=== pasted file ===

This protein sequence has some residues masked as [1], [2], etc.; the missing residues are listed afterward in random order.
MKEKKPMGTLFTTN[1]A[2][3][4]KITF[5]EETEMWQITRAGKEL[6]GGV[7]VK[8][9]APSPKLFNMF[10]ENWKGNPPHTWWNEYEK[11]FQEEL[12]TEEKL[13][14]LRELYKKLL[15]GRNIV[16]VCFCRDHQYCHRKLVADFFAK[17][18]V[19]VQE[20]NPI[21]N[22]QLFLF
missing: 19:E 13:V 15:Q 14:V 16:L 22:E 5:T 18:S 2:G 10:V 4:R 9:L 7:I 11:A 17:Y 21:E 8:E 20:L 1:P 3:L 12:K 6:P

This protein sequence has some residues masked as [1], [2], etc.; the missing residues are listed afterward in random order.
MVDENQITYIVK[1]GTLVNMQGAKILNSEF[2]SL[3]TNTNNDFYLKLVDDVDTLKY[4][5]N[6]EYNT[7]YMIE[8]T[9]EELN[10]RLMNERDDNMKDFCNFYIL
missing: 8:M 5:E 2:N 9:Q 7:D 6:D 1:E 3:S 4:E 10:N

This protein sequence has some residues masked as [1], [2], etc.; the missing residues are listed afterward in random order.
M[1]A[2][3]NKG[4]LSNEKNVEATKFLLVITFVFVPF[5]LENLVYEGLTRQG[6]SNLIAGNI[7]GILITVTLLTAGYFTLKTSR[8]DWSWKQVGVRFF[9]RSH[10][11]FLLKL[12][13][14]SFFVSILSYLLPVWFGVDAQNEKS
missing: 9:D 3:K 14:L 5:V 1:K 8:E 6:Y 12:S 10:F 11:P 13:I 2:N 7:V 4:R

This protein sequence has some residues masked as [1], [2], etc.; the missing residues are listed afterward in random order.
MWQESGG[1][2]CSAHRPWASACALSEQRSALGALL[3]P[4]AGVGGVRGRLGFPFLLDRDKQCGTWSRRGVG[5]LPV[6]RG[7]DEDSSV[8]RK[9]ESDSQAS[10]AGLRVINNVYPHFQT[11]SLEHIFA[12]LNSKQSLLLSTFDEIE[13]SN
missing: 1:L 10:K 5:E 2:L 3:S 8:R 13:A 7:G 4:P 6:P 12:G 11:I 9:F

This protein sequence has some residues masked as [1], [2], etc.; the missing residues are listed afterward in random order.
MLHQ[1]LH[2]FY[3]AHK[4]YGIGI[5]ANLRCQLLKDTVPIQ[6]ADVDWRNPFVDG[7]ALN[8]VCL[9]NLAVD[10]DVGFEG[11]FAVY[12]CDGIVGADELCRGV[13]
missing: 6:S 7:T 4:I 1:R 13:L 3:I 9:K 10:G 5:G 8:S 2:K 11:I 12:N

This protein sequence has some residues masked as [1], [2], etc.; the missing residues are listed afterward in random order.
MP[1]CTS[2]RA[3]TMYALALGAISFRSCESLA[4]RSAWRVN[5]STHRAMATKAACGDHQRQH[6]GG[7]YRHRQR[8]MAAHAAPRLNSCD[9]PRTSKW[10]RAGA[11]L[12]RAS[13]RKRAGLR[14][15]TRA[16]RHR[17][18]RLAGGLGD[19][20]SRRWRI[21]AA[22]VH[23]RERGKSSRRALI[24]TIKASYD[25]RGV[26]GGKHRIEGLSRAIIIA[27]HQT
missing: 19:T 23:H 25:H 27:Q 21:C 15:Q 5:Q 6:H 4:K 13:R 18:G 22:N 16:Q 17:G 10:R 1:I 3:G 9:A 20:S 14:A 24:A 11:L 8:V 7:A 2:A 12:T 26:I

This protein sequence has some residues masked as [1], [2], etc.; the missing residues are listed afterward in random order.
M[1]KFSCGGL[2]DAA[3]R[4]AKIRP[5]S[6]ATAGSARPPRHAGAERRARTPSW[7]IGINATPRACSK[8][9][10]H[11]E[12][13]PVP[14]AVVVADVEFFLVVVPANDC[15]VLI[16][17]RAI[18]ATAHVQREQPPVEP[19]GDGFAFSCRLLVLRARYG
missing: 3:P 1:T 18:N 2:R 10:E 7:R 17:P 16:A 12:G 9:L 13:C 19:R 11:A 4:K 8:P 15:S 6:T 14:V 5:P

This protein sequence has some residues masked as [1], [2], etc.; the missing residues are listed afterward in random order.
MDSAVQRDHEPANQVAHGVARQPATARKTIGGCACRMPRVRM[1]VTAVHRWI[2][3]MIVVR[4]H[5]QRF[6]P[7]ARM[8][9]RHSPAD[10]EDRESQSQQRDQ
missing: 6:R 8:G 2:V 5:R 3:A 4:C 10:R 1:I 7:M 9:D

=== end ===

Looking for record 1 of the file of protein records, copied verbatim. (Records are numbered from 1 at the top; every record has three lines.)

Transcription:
This protein sequence has some residues masked as [1], [2], etc.; the missing residues are listed afterward in random order.
MKEKKPMGTLFTTN[1]A[2][3][4]KITF[5]EETEMWQITRAGKEL[6]GGV[7]VK[8][9]APSPKLFNMF[10]ENWKGNPPHTWWNEYEK[11]FQEEL[12]TEEKL[13][14]LRELYKKLL[15]GRNIV[16]VCFCRDHQYCHRKLVADFFAK[17][18]V[19]VQE[20]NPI[21]N[22]QLFLF
missing: 19:E 13:V 15:Q 14:V 16:L 22:E 5:T 18:S 2:G 10:V 4:R 9:L 7:I 11:A 17:Y 21:E 8:E 20:L 1:P 3:L 12:K 6:P